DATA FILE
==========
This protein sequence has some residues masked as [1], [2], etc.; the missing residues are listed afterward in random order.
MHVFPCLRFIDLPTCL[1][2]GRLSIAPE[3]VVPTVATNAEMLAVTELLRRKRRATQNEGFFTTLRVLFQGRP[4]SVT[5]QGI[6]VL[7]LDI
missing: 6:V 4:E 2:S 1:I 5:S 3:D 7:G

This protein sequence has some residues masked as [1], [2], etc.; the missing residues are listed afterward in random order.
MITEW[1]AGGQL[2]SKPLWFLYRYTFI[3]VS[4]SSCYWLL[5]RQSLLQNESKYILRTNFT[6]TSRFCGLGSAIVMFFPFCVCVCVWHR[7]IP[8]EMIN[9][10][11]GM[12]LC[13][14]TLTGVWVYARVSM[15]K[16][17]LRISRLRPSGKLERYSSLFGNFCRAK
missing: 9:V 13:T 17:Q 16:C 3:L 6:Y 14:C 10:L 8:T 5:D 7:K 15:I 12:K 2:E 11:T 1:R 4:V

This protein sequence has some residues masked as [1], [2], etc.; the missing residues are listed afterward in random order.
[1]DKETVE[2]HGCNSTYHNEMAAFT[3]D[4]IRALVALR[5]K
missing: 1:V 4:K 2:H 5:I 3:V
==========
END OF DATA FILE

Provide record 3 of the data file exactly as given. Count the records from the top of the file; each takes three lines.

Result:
This protein sequence has some residues masked as [1], [2], etc.; the missing residues are listed afterward in random order.
[1]DKETVE[2]HGCNSTYHNEMAAFT[3]D[4]IRALVALR[5]K
missing: 1:V 4:K 2:H 5:I 3:V